Since people started coordinating their activities within communities, the first outlines of project work appeared. Planning actions, distributing participants, and estimating how much time and resources the work can take became necessary to procure food, protect the community, and migrate to better locations.
In the prehistoric world, the “projects” people ran were different but the estimation techniques were basically the same – with allowance for state of the art, of course. How did ancient people estimate and plan things they needed to get done?
This estimation method is based on expertise and opinions of experienced specialists, not necessarily from the project team. The judgment is based on theoretical approaches, existing practical knowledge, a set of criteria, or a summary of previous experience.
Comparative method consists in using the experience from previous similar projects to analyze work scope, forecast possible risks, and estimate delivery timelines. Whether the previous project was a success or a failure, it can provide decision makers with relevant data for estimation and important insights.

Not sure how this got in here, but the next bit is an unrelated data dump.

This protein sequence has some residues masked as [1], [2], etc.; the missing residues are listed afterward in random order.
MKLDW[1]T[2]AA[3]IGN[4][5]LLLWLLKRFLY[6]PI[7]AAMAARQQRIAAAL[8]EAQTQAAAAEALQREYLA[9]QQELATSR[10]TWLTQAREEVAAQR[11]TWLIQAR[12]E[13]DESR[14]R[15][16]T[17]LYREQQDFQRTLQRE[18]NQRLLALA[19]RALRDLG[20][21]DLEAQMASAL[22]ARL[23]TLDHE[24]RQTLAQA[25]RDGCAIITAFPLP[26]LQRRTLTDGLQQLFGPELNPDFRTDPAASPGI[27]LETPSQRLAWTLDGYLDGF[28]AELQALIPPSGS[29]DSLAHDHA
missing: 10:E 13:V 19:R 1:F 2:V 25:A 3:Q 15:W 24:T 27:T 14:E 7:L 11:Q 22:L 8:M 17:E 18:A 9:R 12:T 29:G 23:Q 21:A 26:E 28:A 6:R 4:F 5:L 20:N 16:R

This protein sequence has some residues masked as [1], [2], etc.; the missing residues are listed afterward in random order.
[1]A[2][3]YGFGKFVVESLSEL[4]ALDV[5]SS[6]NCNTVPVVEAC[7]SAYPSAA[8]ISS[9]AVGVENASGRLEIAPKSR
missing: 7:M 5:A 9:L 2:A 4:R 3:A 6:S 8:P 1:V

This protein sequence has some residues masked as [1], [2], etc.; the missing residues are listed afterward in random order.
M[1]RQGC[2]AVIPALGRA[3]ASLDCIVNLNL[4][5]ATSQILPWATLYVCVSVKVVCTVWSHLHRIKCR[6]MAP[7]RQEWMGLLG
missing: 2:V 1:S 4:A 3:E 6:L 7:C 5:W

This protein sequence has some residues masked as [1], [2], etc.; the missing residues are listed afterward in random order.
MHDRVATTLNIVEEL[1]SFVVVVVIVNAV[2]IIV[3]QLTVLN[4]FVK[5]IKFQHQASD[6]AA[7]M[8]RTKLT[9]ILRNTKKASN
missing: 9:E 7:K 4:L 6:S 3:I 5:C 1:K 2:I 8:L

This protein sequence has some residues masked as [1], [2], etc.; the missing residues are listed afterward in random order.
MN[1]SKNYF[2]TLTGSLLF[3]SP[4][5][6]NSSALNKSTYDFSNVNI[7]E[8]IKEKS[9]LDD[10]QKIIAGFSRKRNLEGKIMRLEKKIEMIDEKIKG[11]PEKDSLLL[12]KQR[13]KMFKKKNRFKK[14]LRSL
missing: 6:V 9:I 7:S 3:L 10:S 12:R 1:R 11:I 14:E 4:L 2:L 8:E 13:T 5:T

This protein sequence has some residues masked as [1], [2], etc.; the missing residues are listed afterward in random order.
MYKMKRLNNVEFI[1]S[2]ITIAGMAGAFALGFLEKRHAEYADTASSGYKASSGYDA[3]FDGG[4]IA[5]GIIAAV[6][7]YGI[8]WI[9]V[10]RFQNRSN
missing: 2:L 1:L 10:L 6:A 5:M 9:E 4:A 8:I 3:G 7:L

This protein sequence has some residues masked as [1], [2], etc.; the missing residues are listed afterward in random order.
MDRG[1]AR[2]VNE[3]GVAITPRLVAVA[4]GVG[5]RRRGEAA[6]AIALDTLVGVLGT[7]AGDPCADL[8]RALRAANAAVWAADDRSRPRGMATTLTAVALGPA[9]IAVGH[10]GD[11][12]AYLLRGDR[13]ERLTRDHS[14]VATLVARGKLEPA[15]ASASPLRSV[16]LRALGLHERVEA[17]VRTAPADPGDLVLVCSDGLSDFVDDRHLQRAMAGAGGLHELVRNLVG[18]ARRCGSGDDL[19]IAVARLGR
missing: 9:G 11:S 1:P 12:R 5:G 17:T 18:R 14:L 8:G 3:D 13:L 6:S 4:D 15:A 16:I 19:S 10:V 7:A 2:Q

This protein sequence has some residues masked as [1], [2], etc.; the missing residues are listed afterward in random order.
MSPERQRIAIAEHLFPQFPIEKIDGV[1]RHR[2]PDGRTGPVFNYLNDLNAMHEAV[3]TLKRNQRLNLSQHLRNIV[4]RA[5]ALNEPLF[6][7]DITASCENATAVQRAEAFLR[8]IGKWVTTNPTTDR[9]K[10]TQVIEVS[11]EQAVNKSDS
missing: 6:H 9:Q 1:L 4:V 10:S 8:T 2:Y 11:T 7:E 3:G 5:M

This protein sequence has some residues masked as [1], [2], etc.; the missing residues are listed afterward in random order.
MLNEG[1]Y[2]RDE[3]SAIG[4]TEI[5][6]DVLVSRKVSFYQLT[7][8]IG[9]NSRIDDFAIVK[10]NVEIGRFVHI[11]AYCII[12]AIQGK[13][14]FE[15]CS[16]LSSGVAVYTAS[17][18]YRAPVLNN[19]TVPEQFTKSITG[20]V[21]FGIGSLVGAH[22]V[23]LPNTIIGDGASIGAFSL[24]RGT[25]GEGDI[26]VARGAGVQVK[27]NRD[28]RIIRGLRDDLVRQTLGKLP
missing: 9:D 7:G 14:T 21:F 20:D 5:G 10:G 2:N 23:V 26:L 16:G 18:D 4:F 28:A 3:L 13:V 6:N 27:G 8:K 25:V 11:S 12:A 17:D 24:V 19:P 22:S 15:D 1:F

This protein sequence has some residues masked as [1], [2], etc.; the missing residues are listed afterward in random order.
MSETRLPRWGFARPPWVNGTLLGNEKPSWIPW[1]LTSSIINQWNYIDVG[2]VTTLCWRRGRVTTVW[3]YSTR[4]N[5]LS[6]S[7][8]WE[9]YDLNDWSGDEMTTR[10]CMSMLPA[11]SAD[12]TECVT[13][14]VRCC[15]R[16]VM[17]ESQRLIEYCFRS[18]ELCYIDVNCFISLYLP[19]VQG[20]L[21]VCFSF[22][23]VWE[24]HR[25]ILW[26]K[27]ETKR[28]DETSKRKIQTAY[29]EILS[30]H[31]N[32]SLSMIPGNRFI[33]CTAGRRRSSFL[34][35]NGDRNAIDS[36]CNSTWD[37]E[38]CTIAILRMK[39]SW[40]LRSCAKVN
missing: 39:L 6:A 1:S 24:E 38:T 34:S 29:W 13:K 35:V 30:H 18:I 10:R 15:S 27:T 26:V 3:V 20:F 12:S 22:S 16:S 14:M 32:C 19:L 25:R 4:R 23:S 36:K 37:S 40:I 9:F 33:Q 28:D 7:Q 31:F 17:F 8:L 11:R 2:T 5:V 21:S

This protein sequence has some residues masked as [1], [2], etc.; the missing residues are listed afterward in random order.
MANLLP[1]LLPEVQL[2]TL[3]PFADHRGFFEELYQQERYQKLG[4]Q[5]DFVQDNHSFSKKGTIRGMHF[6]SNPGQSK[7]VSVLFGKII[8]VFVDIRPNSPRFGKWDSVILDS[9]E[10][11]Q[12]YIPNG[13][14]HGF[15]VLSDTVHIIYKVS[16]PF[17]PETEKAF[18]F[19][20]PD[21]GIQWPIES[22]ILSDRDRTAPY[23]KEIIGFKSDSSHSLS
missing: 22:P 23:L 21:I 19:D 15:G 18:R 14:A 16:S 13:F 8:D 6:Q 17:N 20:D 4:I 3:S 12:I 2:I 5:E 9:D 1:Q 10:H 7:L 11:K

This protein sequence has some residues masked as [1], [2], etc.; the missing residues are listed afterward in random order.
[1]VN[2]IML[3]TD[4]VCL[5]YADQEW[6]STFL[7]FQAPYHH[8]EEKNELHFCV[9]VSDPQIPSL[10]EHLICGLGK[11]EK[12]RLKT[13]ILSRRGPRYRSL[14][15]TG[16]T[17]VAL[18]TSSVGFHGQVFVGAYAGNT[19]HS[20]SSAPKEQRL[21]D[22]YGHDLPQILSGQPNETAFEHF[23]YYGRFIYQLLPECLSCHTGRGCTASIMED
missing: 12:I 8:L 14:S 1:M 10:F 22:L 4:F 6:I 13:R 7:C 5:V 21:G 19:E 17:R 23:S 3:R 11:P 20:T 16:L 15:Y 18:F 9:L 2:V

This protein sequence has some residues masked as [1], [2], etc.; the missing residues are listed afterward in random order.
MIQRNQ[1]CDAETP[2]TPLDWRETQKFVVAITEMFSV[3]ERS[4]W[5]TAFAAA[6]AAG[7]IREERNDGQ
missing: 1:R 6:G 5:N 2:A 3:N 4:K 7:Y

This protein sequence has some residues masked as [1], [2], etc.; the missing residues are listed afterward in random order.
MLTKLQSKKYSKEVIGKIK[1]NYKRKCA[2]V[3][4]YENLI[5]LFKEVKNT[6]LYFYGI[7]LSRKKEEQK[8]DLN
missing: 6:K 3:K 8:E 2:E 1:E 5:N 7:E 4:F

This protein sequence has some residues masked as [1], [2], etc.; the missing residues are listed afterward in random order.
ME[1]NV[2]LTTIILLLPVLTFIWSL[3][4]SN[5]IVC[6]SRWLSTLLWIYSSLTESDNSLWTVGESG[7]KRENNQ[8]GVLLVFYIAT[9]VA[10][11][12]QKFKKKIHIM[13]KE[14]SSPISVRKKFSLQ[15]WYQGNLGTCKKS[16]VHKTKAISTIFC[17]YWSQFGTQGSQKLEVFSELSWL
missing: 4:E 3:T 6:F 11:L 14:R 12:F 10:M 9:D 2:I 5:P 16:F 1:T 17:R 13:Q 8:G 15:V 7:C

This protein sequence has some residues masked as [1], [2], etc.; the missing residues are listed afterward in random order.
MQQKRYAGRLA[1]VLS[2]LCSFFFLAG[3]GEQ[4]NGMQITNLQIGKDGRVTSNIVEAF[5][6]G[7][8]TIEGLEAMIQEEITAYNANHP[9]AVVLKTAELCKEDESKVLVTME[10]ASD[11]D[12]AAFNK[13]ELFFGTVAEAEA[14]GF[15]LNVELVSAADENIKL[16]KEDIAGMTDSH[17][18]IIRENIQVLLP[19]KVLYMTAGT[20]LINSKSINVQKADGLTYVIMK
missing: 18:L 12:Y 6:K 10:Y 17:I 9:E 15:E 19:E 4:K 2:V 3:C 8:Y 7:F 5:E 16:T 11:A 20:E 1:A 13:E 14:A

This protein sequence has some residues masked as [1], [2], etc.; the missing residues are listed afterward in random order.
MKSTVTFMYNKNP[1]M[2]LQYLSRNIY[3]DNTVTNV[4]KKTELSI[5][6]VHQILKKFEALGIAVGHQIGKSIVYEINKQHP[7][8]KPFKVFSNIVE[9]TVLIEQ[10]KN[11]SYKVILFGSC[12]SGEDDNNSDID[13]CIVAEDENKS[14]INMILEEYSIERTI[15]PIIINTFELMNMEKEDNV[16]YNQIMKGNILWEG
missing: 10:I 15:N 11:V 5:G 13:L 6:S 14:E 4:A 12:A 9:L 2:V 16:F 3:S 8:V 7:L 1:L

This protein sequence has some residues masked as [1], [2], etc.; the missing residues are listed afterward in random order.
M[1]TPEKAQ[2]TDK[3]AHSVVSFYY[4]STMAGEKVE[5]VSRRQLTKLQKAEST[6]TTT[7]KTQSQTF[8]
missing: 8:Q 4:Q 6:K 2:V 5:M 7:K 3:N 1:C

This type of estimation works as a quick method for providing ballpark estimates for prospective projects and assessing whether they are viable. In it, a high-level breakdown of project steps is used. Later, more specifics can be added to the rough estimate.
As opposed to the previous method, bottom-up estimation implies a detailed breakdown of project tasks and estimating each of them separately. The next step is usually calculating the totals at higher levels and seeing the big picture. This method allows managers to obtain more accurate results than the previous one.
In this method, measurable variables are used to forecast and estimate upcoming work. Parametric model method is a more scientific technique and it ensures maximum accuracy of the results. With special tools, it’s possible to automate calculation and estimation process.
In this method, a mathematical approach is used. It is based on producing the weighted average of three estimates: optimistic, most likely, and pessimistic estimates. This method allows automation and is quick, but it requires significant amounts of data and detail levels.
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